As Americans, we tend to idolize celebrities, placing them upon pedestals that are sometimes deserved, and are often not. When it comes to estate planning and asset protection, it is easy to assume that the fame and wealth that many of these individuals enjoy will translate into a higher level of preparation than the rest of us enjoy. Not to mention the fact that many celebrities have far more wealth to manage than most New Jersey residents. In reality, however, the rich and famous often leave behind estates that are rife with poor planning and errors in judgment, just like many “regular” Americans.
Take, for example, the estate of actor James Gandolfini. Made famous by his award-winning performance as Tony Soprano in the HBO hit “The Sopranos,” Gandolfini had amassed an estate valued at between $70 million and $80 million. At the time of his death at only 51 years of age, his estate planning consisted primarily of a will. There was no trust in place to guide the distribution of his assets to the intended heirs.
Without a trust, the estate was required to go through the probate process, which opened up the actor’s private financial matters to public scrutiny. In addition, there were no provisions made to ensure that his two children, both currently minors, will be mature enough to handle their inheritance when they are entitled to receive it. Had there been a trust put into place, Gandolfini could have granted a measure of control over the estate to a trusted friend or family member, who could then decide when his children would be able to handle the influx of wealth that they are set to receive.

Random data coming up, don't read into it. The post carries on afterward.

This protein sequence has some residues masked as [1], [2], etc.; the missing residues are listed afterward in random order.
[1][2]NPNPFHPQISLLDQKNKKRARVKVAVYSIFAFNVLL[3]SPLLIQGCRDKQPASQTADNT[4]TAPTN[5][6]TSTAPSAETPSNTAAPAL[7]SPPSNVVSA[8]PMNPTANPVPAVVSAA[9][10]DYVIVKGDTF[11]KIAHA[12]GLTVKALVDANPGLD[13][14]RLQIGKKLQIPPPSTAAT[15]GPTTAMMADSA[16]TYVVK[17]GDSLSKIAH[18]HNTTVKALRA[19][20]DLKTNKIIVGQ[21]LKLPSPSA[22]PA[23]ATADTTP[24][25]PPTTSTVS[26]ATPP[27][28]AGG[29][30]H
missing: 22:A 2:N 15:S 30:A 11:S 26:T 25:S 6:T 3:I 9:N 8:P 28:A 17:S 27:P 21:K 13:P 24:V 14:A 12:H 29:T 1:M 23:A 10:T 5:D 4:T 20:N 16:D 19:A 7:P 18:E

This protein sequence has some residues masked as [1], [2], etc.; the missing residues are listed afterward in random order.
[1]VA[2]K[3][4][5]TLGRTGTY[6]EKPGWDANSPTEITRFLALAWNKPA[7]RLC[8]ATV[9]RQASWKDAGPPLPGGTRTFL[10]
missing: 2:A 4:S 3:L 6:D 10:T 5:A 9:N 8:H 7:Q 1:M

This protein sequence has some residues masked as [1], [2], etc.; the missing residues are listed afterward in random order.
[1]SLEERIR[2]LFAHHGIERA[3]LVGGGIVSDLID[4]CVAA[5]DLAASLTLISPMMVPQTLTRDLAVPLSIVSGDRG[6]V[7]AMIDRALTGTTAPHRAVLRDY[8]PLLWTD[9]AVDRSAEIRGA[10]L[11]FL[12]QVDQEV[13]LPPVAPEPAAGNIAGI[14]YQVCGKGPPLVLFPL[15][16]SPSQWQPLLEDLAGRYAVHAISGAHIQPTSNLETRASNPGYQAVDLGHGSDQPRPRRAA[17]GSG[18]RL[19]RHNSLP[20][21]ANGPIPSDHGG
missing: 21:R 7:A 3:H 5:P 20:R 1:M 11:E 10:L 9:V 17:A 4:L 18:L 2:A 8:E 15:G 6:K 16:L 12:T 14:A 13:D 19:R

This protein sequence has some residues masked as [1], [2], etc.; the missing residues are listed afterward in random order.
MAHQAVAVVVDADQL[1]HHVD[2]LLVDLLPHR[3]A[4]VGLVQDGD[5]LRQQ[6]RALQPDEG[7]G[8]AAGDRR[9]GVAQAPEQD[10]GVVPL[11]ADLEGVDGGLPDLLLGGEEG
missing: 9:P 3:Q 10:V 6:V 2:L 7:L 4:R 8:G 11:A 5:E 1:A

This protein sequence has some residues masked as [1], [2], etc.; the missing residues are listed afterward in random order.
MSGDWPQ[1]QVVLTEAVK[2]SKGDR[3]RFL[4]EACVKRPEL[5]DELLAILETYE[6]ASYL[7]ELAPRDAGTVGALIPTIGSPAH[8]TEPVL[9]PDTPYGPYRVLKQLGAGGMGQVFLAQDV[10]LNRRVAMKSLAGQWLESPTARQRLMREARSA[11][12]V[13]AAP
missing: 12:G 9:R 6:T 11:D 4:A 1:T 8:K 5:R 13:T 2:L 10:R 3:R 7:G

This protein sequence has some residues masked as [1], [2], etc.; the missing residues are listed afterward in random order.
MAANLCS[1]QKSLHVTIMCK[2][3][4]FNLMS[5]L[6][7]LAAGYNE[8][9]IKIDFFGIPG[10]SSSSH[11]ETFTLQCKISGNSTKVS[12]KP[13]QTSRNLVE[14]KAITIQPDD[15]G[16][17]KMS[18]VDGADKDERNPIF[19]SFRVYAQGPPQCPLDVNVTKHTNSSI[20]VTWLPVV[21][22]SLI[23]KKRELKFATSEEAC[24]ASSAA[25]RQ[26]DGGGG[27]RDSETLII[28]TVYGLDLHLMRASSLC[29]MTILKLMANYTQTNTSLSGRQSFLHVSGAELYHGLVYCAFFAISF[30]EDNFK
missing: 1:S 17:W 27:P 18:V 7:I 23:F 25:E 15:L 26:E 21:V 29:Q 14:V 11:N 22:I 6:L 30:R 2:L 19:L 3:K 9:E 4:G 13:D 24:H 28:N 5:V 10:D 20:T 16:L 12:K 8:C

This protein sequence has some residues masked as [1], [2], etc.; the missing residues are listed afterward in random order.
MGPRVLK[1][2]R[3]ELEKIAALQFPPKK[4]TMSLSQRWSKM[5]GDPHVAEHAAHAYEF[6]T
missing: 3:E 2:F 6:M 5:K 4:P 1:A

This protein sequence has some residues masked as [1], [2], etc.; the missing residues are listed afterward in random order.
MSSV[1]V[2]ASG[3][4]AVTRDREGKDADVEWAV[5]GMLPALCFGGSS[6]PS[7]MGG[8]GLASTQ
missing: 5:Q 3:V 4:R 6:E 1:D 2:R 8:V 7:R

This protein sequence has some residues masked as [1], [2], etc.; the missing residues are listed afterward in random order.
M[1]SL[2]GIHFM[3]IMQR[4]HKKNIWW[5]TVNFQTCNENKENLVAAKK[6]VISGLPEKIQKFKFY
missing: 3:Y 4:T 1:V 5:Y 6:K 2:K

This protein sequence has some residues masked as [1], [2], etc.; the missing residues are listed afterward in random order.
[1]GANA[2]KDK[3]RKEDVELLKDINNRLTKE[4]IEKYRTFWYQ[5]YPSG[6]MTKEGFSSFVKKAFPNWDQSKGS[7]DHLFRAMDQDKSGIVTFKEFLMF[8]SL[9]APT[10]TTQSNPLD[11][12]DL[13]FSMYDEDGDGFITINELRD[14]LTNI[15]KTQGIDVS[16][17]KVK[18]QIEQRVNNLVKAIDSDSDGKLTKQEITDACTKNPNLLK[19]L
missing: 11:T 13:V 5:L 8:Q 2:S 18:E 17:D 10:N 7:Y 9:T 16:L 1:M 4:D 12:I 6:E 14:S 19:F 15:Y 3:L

It is said that James Gandolfini began the estate planning process prior to leaving the country for an extended vacation. Intending to complete these asset protection documents upon his return, six months passed before the actor experienced a sudden heart attack that ended his life. While the vast majority of New Jersey residents will have nowhere near the level of wealth that Gandolfini had amassed, virtually everyone can relate to the risks of procrastinating when it comes to such an important legal need.
Source: Forbes, “Estate Planning Lessons From James Gandolfini And Other Celebrity Legacies,” Danielle and Andy Mayoras, Aug. 6, 2014